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Backwards, Bookwards, Burke Words, Brooke Works


I want to wish everyone a happy Burkeday — Kenneth Burke was born on this day in 1897, making today as good a day as any to celebrate rhetoric.

KB is part of my origin story: When I returned to graduate school for my PhD, my first course wasn’t actually official. The summer before I started, I sat in on Victor Vitanza’s Kenneth Burke course. For me, it was like a homecoming, and only partly because I was glad to get back to academia. I was a fairly half-hearted rhetoric and composition person, having done a concentration in my MA program on the counsel of our graduate advisor.…

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MOOCery #moocmooc

“[Rhetoric] seems to me then . . . to be a pursuit that is not a matter of art, but showing a shrewd, gallant spirit which has a natural bent for clever dealing with mankind, and I sum up its substance in the name flattery. . . . Well now, you have heard what I state rhetoric to be–the counterpart of cookery in the soul, acting here as that does on the body.”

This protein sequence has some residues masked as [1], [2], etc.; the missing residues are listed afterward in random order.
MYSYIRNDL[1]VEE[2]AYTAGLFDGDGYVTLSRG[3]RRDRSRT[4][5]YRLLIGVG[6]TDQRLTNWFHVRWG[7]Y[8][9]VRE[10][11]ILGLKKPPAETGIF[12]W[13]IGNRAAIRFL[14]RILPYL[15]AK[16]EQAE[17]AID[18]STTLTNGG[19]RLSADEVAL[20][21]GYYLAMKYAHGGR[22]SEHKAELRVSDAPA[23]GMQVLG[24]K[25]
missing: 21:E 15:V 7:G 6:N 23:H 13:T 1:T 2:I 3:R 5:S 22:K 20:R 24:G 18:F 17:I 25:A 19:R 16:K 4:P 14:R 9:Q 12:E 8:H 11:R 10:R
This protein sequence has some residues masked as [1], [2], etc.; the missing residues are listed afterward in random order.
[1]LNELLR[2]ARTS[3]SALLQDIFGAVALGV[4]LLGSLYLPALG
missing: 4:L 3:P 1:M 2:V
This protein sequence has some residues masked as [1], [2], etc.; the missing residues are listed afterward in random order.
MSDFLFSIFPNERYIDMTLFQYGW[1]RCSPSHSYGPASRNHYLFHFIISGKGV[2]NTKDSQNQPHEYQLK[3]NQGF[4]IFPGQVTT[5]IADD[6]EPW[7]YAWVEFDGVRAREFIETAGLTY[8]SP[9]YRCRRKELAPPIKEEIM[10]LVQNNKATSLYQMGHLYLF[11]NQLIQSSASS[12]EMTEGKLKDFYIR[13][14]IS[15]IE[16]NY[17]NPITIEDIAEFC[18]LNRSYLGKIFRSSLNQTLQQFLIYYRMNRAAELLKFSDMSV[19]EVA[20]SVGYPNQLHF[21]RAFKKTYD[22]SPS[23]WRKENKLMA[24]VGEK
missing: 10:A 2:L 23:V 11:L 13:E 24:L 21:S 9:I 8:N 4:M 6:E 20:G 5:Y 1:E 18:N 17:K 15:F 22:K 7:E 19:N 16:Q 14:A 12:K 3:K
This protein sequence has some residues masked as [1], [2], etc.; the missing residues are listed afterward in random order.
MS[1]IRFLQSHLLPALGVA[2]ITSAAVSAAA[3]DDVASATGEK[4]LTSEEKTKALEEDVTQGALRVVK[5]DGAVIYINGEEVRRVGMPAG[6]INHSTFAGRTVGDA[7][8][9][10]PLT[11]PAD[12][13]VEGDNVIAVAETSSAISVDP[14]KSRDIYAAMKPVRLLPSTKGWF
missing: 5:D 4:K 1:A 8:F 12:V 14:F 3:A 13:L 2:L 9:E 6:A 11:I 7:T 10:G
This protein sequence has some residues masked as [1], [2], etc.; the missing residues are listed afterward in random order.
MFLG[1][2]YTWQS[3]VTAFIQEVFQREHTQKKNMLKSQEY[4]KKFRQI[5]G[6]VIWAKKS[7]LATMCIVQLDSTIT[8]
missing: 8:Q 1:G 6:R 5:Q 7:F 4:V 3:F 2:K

Ahh, Plato, our old friend.

Yesterday was the first day of MOOCMOOC, a massive open online course devoted specifically to the topic of massive open online courses.…

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(This is a riff off of Kathleen’s post on seriality and may make more sense if you read that first.)